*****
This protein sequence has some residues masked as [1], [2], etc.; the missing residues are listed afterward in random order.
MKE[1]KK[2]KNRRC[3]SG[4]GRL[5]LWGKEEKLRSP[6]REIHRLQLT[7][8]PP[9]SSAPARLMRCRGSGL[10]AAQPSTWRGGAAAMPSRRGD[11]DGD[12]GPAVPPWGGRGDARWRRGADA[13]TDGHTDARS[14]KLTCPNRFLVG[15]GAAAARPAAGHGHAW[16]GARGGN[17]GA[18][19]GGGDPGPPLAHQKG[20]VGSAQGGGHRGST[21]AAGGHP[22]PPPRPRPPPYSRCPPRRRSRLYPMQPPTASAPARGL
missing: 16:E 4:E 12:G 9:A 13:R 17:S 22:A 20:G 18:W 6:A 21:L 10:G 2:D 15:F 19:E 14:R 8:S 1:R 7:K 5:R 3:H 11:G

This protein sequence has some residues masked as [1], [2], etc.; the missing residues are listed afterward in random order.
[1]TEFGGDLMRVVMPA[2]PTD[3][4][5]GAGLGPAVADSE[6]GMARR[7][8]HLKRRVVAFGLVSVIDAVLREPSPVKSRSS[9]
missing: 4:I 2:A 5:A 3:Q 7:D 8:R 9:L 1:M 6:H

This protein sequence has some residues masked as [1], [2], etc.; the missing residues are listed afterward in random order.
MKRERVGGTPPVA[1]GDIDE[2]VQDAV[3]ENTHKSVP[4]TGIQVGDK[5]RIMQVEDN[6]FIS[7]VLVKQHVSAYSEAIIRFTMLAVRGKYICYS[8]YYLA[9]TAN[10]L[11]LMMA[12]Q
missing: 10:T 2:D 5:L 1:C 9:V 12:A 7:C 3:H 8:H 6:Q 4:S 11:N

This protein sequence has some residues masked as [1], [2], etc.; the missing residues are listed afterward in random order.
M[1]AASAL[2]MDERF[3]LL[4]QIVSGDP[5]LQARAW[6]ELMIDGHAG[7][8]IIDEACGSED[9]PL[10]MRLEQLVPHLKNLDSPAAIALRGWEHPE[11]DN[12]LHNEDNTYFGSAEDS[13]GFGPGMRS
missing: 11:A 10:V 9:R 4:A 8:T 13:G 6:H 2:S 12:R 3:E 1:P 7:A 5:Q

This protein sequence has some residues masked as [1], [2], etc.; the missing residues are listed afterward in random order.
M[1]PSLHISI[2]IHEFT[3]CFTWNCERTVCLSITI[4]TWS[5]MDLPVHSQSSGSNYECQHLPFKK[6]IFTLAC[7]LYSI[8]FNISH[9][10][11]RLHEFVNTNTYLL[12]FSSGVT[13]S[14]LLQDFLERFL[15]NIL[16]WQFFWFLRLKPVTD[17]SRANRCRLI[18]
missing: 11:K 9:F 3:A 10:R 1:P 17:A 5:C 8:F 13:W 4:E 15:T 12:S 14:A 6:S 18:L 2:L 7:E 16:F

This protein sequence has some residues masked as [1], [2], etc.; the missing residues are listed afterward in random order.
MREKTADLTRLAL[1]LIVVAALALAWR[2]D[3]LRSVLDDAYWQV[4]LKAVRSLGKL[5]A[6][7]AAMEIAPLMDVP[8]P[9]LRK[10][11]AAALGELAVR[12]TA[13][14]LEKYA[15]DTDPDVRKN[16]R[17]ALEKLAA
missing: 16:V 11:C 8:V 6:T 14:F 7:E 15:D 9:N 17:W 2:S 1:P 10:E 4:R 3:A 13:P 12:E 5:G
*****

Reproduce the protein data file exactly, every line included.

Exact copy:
This protein sequence has some residues masked as [1], [2], etc.; the missing residues are listed afterward in random order.
MKE[1]KK[2]KNRRC[3]SG[4]GRL[5]LWGKEEKLRSP[6]REIHRLQLT[7][8]PP[9]SSAPARLMRCRGSGL[10]AAQPSTWRGGAAAMPSRRGD[11]DGD[12]GPAVPPWGGRGDARWRRGADA[13]TDGHTDARS[14]KLTCPNRFLVG[15]GAAAARPAAGHGHAW[16]GARGGN[17]GA[18][19]GGGDPGPPLAHQKG[20]VGSAQGGGHRGST[21]AAGGHP[22]PPPRPRPPPYSRCPPRRRSRLYPMQPPTASAPARGL
missing: 16:E 4:E 12:G 9:A 13:R 17:S 22:A 20:G 18:W 6:A 21:L 10:G 2:D 15:F 19:E 14:R 8:S 1:R 7:K 5:R 3:H 11:G

This protein sequence has some residues masked as [1], [2], etc.; the missing residues are listed afterward in random order.
[1]TEFGGDLMRVVMPA[2]PTD[3][4][5]GAGLGPAVADSE[6]GMARR[7][8]HLKRRVVAFGLVSVIDAVLREPSPVKSRSS[9]
missing: 4:I 2:A 5:A 3:Q 7:D 8:R 9:L 1:M 6:H

This protein sequence has some residues masked as [1], [2], etc.; the missing residues are listed afterward in random order.
MKRERVGGTPPVA[1]GDIDE[2]VQDAV[3]ENTHKSVP[4]TGIQVGDK[5]RIMQVEDN[6]FIS[7]VLVKQHVSAYSEAIIRFTMLAVRGKYICYS[8]YYLA[9]TAN[10]L[11]LMMA[12]Q
missing: 10:T 2:D 5:L 1:C 9:V 12:A 7:C 3:H 8:H 6:Q 4:S 11:N

This protein sequence has some residues masked as [1], [2], etc.; the missing residues are listed afterward in random order.
M[1]AASAL[2]MDERF[3]LL[4]QIVSGDP[5]LQARAW[6]ELMIDGHAG[7][8]IIDEACGSED[9]PL[10]MRLEQLVPHLKNLDSPAAIALRGWEHPE[11]DN[12]LHNEDNTYFGSAEDS[13]GFGPGMRS
missing: 11:A 10:V 9:R 4:A 8:T 13:G 6:H 2:S 12:R 3:E 1:P 7:A 5:Q

This protein sequence has some residues masked as [1], [2], etc.; the missing residues are listed afterward in random order.
M[1]PSLHISI[2]IHEFT[3]CFTWNCERTVCLSITI[4]TWS[5]MDLPVHSQSSGSNYECQHLPFKK[6]IFTLAC[7]LYSI[8]FNISH[9][10][11]RLHEFVNTNTYLL[12]FSSGVT[13]S[14]LLQDFLERFL[15]NIL[16]WQFFWFLRLKPVTD[17]SRANRCRLI[18]
missing: 11:K 9:F 3:A 10:R 1:P 17:A 5:C 8:F 13:W 4:E 15:T 12:S 14:A 6:S 18:L 2:L 7:E 16:F

This protein sequence has some residues masked as [1], [2], etc.; the missing residues are listed afterward in random order.
MREKTADLTRLAL[1]LIVVAALALAWR[2]D[3]LRSVLDDAYWQV[4]LKAVRSLGKL[5]A[6][7]AAMEIAPLMDVP[8]P[9]LRK[10][11]AAALGELAVR[12]TA[13][14]LEKYA[15]DTDPDVRKN[16]R[17]ALEKLAA
missing: 16:V 11:C 8:V 6:T 14:F 7:E 15:D 9:N 17:W 2:S 1:P 10:E 4:R 3:A 13:P 12:E 5:G